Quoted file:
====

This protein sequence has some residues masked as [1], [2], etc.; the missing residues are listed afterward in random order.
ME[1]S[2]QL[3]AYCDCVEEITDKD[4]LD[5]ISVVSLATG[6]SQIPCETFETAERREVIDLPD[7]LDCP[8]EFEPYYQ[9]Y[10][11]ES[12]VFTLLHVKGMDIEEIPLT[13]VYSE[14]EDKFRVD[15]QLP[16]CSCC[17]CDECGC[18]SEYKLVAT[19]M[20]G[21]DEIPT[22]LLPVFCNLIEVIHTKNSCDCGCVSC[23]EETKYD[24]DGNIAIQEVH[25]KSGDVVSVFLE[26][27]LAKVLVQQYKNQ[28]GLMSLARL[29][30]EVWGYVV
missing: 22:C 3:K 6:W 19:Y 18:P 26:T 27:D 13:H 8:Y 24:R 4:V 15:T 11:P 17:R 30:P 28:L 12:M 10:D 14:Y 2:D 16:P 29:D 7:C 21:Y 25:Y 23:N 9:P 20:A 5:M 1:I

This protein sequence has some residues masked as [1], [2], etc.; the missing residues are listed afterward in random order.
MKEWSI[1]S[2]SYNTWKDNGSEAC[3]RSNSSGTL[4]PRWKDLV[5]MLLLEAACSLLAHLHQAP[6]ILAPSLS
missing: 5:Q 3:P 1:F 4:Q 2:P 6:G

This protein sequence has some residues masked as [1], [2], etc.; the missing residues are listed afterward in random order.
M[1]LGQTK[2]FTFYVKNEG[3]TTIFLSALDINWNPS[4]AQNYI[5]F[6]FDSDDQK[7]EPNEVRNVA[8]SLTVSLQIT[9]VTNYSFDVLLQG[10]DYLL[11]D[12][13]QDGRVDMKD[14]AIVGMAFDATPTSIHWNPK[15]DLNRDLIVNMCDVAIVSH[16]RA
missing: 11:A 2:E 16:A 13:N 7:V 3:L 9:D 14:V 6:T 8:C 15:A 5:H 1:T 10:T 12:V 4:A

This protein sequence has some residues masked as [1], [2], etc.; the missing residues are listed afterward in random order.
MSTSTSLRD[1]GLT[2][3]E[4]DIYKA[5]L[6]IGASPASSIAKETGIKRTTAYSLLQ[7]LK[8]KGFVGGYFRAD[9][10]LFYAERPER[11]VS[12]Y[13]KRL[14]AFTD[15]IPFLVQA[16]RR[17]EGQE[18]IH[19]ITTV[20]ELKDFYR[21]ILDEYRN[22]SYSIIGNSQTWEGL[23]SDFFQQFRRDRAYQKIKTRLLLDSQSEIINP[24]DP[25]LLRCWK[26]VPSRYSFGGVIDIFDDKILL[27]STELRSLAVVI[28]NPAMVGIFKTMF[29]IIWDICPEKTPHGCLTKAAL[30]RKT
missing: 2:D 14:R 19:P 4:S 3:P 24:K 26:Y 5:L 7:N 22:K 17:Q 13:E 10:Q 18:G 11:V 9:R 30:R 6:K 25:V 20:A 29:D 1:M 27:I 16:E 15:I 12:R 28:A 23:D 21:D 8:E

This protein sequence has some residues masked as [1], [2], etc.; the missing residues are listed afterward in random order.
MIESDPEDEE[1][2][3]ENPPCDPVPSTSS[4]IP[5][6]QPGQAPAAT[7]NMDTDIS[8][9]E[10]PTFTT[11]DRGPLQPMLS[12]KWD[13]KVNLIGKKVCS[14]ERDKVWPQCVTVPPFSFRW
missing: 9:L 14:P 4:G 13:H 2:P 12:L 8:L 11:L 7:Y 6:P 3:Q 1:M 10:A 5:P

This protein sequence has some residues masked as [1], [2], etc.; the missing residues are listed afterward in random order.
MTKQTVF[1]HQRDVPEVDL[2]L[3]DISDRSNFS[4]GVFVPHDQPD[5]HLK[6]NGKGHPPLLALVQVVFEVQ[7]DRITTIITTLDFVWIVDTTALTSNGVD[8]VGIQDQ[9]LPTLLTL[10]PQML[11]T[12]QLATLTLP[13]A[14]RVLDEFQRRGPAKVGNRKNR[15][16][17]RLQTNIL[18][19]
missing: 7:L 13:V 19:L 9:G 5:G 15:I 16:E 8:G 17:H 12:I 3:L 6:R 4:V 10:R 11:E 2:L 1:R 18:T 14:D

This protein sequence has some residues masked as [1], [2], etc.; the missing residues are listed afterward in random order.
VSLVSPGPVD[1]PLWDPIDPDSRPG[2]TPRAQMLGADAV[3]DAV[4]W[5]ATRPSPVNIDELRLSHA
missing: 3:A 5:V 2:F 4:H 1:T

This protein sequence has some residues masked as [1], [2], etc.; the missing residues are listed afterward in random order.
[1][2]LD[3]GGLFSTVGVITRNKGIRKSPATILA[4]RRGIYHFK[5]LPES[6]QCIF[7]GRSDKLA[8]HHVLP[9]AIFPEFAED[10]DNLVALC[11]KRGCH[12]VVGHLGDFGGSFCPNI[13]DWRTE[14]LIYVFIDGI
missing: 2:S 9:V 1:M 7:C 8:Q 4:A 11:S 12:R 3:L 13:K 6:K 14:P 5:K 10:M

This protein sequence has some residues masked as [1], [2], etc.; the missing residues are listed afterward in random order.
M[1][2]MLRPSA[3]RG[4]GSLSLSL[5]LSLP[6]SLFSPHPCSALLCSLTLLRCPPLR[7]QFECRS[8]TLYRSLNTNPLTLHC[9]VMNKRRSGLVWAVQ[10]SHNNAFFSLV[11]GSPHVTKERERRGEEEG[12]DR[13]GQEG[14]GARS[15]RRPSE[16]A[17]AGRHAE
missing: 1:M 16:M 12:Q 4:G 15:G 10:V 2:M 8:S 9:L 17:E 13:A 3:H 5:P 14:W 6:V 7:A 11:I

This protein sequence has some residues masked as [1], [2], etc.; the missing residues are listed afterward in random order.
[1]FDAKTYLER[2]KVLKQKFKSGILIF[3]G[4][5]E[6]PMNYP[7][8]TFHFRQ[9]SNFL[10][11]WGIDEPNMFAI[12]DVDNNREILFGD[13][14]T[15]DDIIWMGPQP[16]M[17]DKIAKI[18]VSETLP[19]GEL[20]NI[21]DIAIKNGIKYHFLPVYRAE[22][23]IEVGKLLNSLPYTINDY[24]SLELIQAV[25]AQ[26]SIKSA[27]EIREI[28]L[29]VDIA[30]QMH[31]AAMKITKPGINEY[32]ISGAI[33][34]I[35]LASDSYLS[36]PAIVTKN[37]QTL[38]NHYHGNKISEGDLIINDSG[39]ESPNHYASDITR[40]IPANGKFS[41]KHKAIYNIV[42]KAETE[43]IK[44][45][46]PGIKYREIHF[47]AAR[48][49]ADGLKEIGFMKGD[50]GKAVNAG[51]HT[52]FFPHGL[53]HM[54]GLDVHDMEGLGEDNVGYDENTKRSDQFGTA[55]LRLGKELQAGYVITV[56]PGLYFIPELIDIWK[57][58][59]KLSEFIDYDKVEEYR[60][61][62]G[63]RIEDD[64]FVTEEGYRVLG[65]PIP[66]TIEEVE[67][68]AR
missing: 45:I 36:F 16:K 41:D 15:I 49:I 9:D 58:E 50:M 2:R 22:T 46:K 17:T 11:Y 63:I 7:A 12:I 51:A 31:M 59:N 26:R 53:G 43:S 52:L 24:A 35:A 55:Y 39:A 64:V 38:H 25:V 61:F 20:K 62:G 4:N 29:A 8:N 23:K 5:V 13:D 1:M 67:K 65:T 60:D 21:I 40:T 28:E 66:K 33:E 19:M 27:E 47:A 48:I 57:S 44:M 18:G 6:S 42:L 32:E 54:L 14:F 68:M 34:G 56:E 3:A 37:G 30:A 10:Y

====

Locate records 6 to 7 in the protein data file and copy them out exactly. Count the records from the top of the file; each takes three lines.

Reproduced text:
This protein sequence has some residues masked as [1], [2], etc.; the missing residues are listed afterward in random order.
MTKQTVF[1]HQRDVPEVDL[2]L[3]DISDRSNFS[4]GVFVPHDQPD[5]HLK[6]NGKGHPPLLALVQVVFEVQ[7]DRITTIITTLDFVWIVDTTALTSNGVD[8]VGIQDQ[9]LPTLLTL[10]PQML[11]T[12]QLATLTLP[13]A[14]RVLDEFQRRGPAKVGNRKNR[15][16][17]RLQTNIL[18][19]
missing: 7:L 13:V 19:L 9:G 5:G 15:I 16:E 8:G 17:H 12:I 3:L 6:R 4:V 10:R 11:E 2:L 1:R 18:T 14:D

This protein sequence has some residues masked as [1], [2], etc.; the missing residues are listed afterward in random order.
VSLVSPGPVD[1]PLWDPIDPDSRPG[2]TPRAQMLGADAV[3]DAV[4]W[5]ATRPSPVNIDELRLSHA
missing: 3:A 5:V 2:F 4:H 1:T